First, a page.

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Photographs from glass slides on display at Hocken

The Hocken Library

Thursday, 16 March 2017 9:51am

Wayne Barrar arrangement image
Wayne Barrar, Selected species, Jackson’s North End, Oamaru NZ. Arranged diatom slide by R. I. Firth, March 1965. (Photographed 2014.)

The Hocken’s new exhibition, The Glass Archive, a major exhibition by Wayne Barrar, starts this Saturday.

Barrar has curated the exhibition from his ongoing project tracing and photographing historic microscope slides and archives. His work is primarily concerned with diatoms (microscopic algae) and with the ‘Oamaru diatomite’ deposit, whose spectacularly diverse and arresting microfossils are famous among scientists and microscope enthusiasts worldwide.

Barrar’s descriptive and imaginative images, on show in the gallery on the first floor of the Hocken, incorporate a range of forms, including varied microfossils from Oamaru and other sites overseas, and extant freshwater and marine diatoms. The images have been produced using a range of microscope methods, and also record artifacts and samples from collections in New Zealand, the UK and the USA.

Anna Petersen, Curator of Photographs at the Hocken, says the exhibition is extremely relevant for the University of Otago, as Ewan Fordyce in Geology leads research on fossils in the Waitaki Valley region, and also Christina Riesselman in Geology and Marine Science studies ancient diatoms from Antarctica as part of the global effort to understand climate changes. Scientists in Chemistry also grow diatoms for the same international cause.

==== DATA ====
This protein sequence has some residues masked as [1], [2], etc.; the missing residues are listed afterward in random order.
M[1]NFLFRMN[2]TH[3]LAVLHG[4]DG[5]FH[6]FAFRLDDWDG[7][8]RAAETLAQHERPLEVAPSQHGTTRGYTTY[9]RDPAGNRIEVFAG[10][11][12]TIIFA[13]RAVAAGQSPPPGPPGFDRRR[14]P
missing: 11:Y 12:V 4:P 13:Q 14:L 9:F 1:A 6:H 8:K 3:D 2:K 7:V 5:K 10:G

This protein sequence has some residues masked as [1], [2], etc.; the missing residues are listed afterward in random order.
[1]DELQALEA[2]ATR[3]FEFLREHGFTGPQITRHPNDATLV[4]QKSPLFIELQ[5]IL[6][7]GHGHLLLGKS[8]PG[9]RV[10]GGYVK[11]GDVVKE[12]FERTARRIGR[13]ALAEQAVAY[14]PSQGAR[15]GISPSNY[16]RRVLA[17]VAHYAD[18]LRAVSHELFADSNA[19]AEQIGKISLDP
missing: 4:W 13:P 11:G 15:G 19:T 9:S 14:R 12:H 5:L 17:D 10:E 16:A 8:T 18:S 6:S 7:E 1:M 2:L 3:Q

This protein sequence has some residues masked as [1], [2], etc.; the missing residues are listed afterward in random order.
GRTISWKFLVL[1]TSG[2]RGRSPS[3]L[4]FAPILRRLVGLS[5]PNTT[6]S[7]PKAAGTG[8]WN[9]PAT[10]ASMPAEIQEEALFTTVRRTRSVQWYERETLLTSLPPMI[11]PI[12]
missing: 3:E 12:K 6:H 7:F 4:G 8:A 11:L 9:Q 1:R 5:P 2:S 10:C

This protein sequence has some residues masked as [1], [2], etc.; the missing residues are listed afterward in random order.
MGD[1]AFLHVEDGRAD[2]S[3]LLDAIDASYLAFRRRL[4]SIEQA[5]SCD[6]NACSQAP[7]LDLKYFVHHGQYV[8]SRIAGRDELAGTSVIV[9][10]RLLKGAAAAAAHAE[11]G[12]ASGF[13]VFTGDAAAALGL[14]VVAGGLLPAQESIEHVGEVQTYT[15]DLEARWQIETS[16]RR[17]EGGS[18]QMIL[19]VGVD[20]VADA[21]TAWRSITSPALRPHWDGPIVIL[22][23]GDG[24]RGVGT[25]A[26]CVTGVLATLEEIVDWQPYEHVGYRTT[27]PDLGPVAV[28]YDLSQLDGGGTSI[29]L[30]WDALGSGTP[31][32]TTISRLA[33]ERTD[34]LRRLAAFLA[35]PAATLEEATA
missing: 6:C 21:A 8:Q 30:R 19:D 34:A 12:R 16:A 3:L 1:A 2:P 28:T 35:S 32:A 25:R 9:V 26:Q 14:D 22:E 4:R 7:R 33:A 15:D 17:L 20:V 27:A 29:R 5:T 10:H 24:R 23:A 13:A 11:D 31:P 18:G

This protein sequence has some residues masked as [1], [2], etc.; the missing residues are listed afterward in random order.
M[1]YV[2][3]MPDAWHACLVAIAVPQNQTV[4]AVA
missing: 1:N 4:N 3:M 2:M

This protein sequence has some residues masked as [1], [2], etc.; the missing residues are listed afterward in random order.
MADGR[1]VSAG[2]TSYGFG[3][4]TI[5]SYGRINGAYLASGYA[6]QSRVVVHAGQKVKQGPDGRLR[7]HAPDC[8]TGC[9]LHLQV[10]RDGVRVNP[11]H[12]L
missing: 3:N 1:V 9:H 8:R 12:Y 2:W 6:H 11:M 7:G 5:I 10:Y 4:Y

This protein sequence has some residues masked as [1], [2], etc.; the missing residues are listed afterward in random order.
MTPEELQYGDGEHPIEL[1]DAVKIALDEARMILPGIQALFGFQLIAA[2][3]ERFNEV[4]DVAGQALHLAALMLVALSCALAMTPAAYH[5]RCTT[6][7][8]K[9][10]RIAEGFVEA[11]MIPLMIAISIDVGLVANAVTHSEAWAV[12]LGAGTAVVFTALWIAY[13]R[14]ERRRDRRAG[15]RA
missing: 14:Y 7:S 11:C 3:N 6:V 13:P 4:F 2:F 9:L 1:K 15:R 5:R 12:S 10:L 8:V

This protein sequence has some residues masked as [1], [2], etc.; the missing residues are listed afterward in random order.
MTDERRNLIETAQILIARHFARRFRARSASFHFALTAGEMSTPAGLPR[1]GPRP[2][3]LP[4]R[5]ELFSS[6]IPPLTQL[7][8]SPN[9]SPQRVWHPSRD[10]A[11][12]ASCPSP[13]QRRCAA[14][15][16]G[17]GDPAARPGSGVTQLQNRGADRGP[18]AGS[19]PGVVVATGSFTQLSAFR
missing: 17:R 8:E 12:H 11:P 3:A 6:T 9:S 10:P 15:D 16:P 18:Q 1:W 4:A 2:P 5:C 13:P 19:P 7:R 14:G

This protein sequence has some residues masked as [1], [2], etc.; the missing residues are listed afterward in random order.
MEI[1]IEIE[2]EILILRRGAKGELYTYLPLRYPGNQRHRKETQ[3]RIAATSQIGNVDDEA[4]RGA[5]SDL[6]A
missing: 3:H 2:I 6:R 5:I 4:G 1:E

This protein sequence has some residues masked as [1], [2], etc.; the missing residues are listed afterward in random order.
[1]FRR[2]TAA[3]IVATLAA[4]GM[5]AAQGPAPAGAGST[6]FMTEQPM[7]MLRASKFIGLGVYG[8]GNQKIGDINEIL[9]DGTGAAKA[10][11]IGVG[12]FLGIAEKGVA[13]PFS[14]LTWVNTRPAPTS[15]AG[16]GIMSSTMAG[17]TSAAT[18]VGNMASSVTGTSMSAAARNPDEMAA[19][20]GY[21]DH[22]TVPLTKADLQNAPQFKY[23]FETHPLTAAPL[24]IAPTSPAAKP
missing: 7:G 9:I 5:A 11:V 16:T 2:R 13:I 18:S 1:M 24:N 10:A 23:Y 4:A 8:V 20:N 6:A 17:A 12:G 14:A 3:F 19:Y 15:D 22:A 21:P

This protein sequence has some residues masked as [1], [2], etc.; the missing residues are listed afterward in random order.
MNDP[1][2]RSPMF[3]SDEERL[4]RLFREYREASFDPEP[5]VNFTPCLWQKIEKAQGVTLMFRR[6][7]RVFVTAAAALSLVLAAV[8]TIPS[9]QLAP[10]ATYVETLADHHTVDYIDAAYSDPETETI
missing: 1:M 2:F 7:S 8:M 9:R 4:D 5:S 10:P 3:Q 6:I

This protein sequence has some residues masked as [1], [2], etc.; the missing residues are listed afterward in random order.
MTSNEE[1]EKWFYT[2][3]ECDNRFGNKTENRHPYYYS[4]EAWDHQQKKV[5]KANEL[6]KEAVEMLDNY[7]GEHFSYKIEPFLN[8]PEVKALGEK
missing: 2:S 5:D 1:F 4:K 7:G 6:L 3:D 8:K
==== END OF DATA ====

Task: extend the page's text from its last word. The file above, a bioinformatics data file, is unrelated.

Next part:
Staff at the Centre of Quantum Science in Physics run an annual photography contest for people interested in capturing the natural beauty of earth, space and the weather.

“And the Hocken preserves early photographs created by all the different processes, partly as a teaching collection for students studying photographic history as well as providing inspiration for contemporary works such as these by Wayne Barrar,” says Dr Petersen.

The exhibition draws on the overlapping histories of the collection, trade, study and Barrar’s sheer enjoyment of diatoms and their companion microfossils. The images are beautiful and captivating, and depict fascinating links between art and science, history and imagination.

The exhibition runs until 13 April.

Additional background: Oamaru diatomite

In 1886, the director of New Zealand’s Colonial Museum and Geological Survey, James Hector and geologist Julius von Haast, arranged for samples of New Zealand geological deposits to be displayed at the Indian and Colonial Exhibition in London. In among the rocks, minerals and fossil samples was a small piece of light, chalk-like material from Oamaru. This unassuming-looking material proved to be diatomite, and it caused a sensation among professional and amateur scientists around the world.

Oamaru diatomite was notable for its tremendous diversity of diatoms – more than 700 species identified to date, many unique to the area and many now extinct – which had been laid down as strata in the warm seas that once encompassed the region.

Samples sourced from deposits on Oamaru farms and rail sidings with the help of locals Thomas Forrester and Harry De Latour, were soon being studied, identified and exchanged internationally. Microscope slides of diatoms were sold to amateur microscopists, and slides of artistic arrangements were produced to entertain a Victorian public obsessed with new ways of visualising the world. Even today these remarkable specimens are still researched and held in some of the great natural history collections around the world, including the Otago Museum.

Biographical note

Wayne Barrar is an Associate Professor at the School of Art at Massey University, Wellington. His photography has been widely exhibited and published internationally since the 1980s. His publications include Shifting Nature (University of Otago Press, 2001), An Expanding Subterra (Dunedin Public Art Gallery, 2010) and Torbay tī kōuka: A New Zealand tree in the English Riviera (University of Plymouth Press, 2011).

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